By and large people seem to enjoy the HD-400. Hence comments like yours and others saying you love it, and that is fine. Those kinds of comments are why I bought it. I'm just telling you what it is like for my ears. Many people discuss the bass as though it has the most presence in the FR curve with these, but that was not my experience. Please note that my goal was not to have a headphone which was identical to the HD-600. My goal was to have a second open headphone which had a different sound signature for slightly different genres, perhaps something like an open back AT-M50x. I really wanted to hear that planar magnetic bass that everyone talks about. Plus, I am OK with "fun" sounding headphones like the M50x. My trouble is I just cannot seem to get past the spike in the HE-400's FR curve because of how prominent it is. The headphone is pretty accurate sounding in every other region of the FR curve, but that spike just drives me nuts so far. I listened to several genres and I noticed the spike in each one. Again, perhaps my ears are particularly sensitive to this region? My fiancee tried them and she did not experience discomfort, but said that to her ears the vocals sounded withdrawn and the vocals are her favorite part of the music. I would be fine with vocals being withdrawn in exchange for more bass if it weren't for that spike.

I also found that you are right about the spike not being as bad at low volumes, but that is a flaw that will be difficult for me to overlook. I don't like knowing that I have to keep the volume low to basically cover up something. Not that anyone should be blasting headphones all the time, but if I have to moderate the volume just to make them sound good then I consider that flawed enough that I would not end up keeping them.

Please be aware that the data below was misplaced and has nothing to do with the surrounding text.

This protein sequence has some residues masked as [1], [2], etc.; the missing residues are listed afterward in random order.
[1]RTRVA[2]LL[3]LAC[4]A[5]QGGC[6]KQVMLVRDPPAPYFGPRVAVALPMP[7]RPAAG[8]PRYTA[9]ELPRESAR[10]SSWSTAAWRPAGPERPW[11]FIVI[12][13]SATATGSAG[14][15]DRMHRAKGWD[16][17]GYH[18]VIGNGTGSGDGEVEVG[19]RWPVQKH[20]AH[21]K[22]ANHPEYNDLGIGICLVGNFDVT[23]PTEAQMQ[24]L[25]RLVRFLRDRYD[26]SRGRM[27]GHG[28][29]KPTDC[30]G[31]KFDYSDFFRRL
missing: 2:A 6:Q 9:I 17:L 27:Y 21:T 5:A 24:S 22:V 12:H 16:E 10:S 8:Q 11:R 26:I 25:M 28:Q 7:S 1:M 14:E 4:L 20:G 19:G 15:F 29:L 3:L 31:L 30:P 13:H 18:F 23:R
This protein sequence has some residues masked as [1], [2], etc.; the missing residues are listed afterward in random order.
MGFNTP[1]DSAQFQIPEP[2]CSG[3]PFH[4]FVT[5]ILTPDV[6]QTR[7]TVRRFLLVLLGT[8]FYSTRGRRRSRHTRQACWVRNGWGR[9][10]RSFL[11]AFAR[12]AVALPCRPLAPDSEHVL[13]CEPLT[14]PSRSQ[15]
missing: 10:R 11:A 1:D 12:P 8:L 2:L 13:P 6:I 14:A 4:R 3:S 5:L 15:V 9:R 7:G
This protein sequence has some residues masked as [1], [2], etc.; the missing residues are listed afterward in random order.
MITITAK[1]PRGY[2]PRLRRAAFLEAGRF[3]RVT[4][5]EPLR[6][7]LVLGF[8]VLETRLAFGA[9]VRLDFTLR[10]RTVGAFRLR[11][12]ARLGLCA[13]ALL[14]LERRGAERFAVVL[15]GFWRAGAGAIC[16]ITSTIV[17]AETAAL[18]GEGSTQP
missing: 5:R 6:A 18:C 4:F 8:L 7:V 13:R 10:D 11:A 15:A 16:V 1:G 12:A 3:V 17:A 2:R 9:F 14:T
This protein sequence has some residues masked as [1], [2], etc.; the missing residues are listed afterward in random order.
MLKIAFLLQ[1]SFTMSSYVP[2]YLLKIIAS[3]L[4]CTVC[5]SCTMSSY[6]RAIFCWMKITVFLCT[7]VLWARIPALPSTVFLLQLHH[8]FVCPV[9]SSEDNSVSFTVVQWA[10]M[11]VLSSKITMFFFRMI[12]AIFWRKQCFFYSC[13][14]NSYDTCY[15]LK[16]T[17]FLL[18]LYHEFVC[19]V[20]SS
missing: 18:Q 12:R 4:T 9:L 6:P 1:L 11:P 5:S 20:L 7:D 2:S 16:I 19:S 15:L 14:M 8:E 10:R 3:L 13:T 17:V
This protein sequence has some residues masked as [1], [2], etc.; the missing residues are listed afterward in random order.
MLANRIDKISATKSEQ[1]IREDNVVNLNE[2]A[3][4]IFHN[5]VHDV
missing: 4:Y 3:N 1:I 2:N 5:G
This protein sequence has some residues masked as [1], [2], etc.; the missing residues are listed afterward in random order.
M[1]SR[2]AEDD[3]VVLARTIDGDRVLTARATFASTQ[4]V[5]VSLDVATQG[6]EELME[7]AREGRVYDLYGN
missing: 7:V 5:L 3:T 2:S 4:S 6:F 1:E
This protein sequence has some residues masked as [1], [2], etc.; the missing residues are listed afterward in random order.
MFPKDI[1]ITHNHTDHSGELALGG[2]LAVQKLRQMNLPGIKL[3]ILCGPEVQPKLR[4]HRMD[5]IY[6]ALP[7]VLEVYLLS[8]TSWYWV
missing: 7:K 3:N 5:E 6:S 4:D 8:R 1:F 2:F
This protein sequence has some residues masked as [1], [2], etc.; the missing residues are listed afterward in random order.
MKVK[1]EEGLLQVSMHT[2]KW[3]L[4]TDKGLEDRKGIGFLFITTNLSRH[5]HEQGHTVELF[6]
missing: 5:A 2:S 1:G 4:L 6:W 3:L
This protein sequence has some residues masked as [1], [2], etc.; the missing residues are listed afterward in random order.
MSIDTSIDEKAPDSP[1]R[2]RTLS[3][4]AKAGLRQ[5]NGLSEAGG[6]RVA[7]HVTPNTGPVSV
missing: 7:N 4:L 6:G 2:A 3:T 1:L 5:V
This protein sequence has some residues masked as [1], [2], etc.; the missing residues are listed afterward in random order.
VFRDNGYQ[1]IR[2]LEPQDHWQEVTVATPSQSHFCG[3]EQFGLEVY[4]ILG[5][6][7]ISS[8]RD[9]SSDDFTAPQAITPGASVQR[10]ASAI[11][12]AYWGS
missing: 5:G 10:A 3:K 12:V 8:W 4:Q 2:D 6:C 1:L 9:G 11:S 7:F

I have the HD650, LCD2, T90, etc and I still really like the HE-400 - it didn't sound well underamped though. I have the suspicion the O2 is not the best pairing. I think you should either move on and sell it or try with a proven amp that will bring out the best of them.

Cheers,
K
post #19986 of 19995

kennerton audio has lambskin replacement pads on their website compatible with the he series headphones. part number is ecl-02. comes in three colors to choose from black,brown, & white. price is $59.00.

post #19987 of 19995
Quote:
Originally Posted by ojrobinson View Post
 


A combination of weight (heavy wise) and just general shape of the cups, I wear glasses so that could be the problem.


The suspension headband mod offered by member Lohb will seriously help with the perception of weight.  Use it on my HE-6 and honestly feel they are very comfy now.

 

The Audeze leather or vegan pads (same shape/profile) are awesome for comfort as well.  Use them as well on my HE-6. 

 

Might want to try both these mods.

post #19988 of 19995
Quote:
Originally Posted by ojrobinson View Post
 


A combination of weight (heavy wise) and just general shape of the cups, I wear glasses so that could be the problem.


See if you can get used to the weight after some time, especially if you mod the headband to make it more comfortable, such as this one http://www.ebay.com.sg/itm/190825064042

 

I wear glasses too, but do not have any problems with it. Initially, it did feel slightly uncomfortable after wearing it for a while with the stock pleather pads, but after some time it went away. Currently I'm using the focus pads (which has a smaller inner diameter than pleather), and no problems with glasses. I guess it would depend on how thick the arms of your glasses are as well.

 

Hope things work out for you.


Edited by thewind32 - Yesterday at 11:06 am
post #19989 of 19995